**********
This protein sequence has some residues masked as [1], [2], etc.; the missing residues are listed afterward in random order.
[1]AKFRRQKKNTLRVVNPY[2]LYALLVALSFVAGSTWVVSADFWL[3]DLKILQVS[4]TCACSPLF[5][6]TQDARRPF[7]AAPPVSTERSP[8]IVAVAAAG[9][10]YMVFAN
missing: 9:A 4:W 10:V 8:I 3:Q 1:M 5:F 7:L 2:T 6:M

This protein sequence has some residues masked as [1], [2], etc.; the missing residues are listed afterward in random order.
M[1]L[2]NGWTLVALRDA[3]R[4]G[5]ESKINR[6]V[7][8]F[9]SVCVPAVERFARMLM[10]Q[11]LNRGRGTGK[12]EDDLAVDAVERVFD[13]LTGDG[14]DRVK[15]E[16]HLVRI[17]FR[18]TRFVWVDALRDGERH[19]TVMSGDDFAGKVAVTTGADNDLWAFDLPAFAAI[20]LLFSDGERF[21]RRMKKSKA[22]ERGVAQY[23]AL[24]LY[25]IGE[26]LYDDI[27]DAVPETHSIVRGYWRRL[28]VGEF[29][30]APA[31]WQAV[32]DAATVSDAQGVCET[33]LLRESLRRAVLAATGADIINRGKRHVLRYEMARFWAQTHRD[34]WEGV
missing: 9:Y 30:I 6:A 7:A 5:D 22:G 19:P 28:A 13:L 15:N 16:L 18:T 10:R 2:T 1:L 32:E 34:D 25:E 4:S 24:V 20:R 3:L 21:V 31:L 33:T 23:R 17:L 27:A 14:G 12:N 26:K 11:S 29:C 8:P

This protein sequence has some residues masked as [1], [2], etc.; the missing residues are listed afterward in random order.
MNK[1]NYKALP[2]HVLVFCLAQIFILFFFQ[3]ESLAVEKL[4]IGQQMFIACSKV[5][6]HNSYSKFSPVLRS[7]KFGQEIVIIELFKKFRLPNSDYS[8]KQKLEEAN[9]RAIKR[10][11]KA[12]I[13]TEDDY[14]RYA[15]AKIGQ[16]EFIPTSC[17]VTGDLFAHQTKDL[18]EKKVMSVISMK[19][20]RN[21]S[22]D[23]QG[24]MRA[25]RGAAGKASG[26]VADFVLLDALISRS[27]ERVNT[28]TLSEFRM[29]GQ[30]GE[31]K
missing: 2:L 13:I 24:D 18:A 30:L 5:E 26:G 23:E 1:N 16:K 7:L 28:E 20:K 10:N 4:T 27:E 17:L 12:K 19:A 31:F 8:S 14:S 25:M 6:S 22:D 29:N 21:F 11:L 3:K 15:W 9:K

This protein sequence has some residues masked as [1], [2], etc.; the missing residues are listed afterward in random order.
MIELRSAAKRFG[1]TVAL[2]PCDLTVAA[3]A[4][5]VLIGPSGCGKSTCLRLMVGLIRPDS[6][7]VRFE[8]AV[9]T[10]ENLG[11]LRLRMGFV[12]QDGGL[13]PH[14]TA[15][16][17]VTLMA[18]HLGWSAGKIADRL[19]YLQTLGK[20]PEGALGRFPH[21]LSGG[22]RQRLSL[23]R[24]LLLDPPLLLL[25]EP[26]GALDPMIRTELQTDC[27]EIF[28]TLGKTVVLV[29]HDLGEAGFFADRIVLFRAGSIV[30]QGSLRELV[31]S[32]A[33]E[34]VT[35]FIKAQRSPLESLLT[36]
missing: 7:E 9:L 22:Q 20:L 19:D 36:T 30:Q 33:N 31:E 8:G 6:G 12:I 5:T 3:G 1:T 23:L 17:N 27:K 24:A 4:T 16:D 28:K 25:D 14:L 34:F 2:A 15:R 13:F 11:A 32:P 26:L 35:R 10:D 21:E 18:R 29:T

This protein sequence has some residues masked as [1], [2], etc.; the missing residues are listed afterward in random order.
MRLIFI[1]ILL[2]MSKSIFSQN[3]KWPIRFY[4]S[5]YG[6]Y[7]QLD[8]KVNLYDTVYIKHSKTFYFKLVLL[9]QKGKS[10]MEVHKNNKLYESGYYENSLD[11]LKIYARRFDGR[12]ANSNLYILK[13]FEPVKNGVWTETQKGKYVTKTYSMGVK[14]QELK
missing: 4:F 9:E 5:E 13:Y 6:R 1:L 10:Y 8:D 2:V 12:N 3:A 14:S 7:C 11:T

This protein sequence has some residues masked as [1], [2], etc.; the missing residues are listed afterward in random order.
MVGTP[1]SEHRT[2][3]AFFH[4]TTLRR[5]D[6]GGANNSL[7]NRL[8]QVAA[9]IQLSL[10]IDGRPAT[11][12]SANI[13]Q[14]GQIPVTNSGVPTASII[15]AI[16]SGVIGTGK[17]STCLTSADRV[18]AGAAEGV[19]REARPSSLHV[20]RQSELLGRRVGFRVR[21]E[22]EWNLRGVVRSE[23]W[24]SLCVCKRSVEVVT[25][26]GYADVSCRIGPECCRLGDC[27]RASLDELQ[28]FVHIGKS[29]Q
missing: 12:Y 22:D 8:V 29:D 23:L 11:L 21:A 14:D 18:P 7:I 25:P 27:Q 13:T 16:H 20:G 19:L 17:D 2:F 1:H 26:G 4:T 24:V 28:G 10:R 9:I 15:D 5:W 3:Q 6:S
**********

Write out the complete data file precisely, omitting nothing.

This protein sequence has some residues masked as [1], [2], etc.; the missing residues are listed afterward in random order.
[1]AKFRRQKKNTLRVVNPY[2]LYALLVALSFVAGSTWVVSADFWL[3]DLKILQVS[4]TCACSPLF[5][6]TQDARRPF[7]AAPPVSTERSP[8]IVAVAAAG[9][10]YMVFAN
missing: 9:A 4:W 10:V 8:I 3:Q 1:M 5:F 7:L 2:T 6:M

This protein sequence has some residues masked as [1], [2], etc.; the missing residues are listed afterward in random order.
M[1]L[2]NGWTLVALRDA[3]R[4]G[5]ESKINR[6]V[7][8]F[9]SVCVPAVERFARMLM[10]Q[11]LNRGRGTGK[12]EDDLAVDAVERVFD[13]LTGDG[14]DRVK[15]E[16]HLVRI[17]FR[18]TRFVWVDALRDGERH[19]TVMSGDDFAGKVAVTTGADNDLWAFDLPAFAAI[20]LLFSDGERF[21]RRMKKSKA[22]ERGVAQY[23]AL[24]LY[25]IGE[26]LYDDI[27]DAVPETHSIVRGYWRRL[28]VGEF[29][30]APA[31]WQAV[32]DAATVSDAQGVCET[33]LLRESLRRAVLAATGADIINRGKRHVLRYEMARFWAQTHRD[34]WEGV
missing: 9:Y 30:I 6:A 7:A 5:D 22:G 19:P 28:A 13:L 15:N 16:L 18:T 10:R 2:T 1:L 32:E 34:D 25:E 4:S 24:V 20:R 3:L 21:V 31:L 33:T 23:R 17:L 27:A 14:G 12:N 26:K 11:S 29:C 8:P

This protein sequence has some residues masked as [1], [2], etc.; the missing residues are listed afterward in random order.
MNK[1]NYKALP[2]HVLVFCLAQIFILFFFQ[3]ESLAVEKL[4]IGQQMFIACSKV[5][6]HNSYSKFSPVLRS[7]KFGQEIVIIELFKKFRLPNSDYS[8]KQKLEEAN[9]RAIKR[10][11]KA[12]I[13]TEDDY[14]RYA[15]AKIGQ[16]EFIPTSC[17]VTGDLFAHQTKDL[18]EKKVMSVISMK[19][20]RN[21]S[22]D[23]QG[24]MRA[25]RGAAGKASG[26]VADFVLLDALISRS[27]ERVNT[28]TLSEFRM[29]GQ[30]GE[31]K
missing: 2:L 13:I 24:D 18:A 30:L 5:E 26:G 23:E 1:N 16:K 7:L 28:E 20:K 10:N 4:T 27:E 17:L 12:K 19:A 31:F 8:S 14:S 25:M 6:S 22:D 29:N 21:F 11:L 3:K 15:W 9:K

This protein sequence has some residues masked as [1], [2], etc.; the missing residues are listed afterward in random order.
MIELRSAAKRFG[1]TVAL[2]PCDLTVAA[3]A[4][5]VLIGPSGCGKSTCLRLMVGLIRPDS[6][7]VRFE[8]AV[9]T[10]ENLG[11]LRLRMGFV[12]QDGGL[13]PH[14]TA[15][16][17]VTLMA[18]HLGWSAGKIADRL[19]YLQTLGK[20]PEGALGRFPH[21]LSGG[22]RQRLSL[23]R[24]LLLDPPLLLL[25]EP[26]GALDPMIRTELQTDC[27]EIF[28]TLGKTVVLV[29]HDLGEAGFFADRIVLFRAGSIV[30]QGSLRELV[31]S[32]A[33]E[34]VT[35]FIKAQRSPLESLLT[36]
missing: 7:E 9:L 22:Q 20:L 19:D 36:T 30:Q 33:N 31:E 8:G 6:G 12:I 5:T 3:G 1:T 23:L 17:N 27:K 24:A 4:T 16:D 28:K 25:D 14:L 34:F 2:A 15:R 13:F 11:A 32:P 26:L 35:R 10:D 21:E 18:R 29:T

This protein sequence has some residues masked as [1], [2], etc.; the missing residues are listed afterward in random order.
MRLIFI[1]ILL[2]MSKSIFSQN[3]KWPIRFY[4]S[5]YG[6]Y[7]QLD[8]KVNLYDTVYIKHSKTFYFKLVLL[9]QKGKS[10]MEVHKNNKLYESGYYENSLD[11]LKIYARRFDGR[12]ANSNLYILK[13]FEPVKNGVWTETQKGKYVTKTYSMGVK[14]QELK
missing: 4:F 9:E 5:E 13:Y 6:R 1:L 10:Y 8:D 2:V 12:N 3:A 14:S 7:C 11:T

This protein sequence has some residues masked as [1], [2], etc.; the missing residues are listed afterward in random order.
MVGTP[1]SEHRT[2][3]AFFH[4]TTLRR[5]D[6]GGANNSL[7]NRL[8]QVAA[9]IQLSL[10]IDGRPAT[11][12]SANI[13]Q[14]GQIPVTNSGVPTASII[15]AI[16]SGVIGTGK[17]STCLTSADRV[18]AGAAEGV[19]REARPSSLHV[20]RQSELLGRRVGFRVR[21]E[22]EWNLRGVVRSE[23]W[24]SLCVCKRSVEVVT[25][26]GYADVSCRIGPECCRLGDC[27]RASLDELQ[28]FVHIGKS[29]Q
missing: 12:Y 22:D 8:V 29:D 23:L 11:L 21:A 14:D 18:P 7:I 25:P 27:Q 13:T 16:H 20:G 19:L 17:D 2:F 1:H 26:G 4:T 24:V 28:G 10:R 9:I 15:D 5:W 3:Q 6:S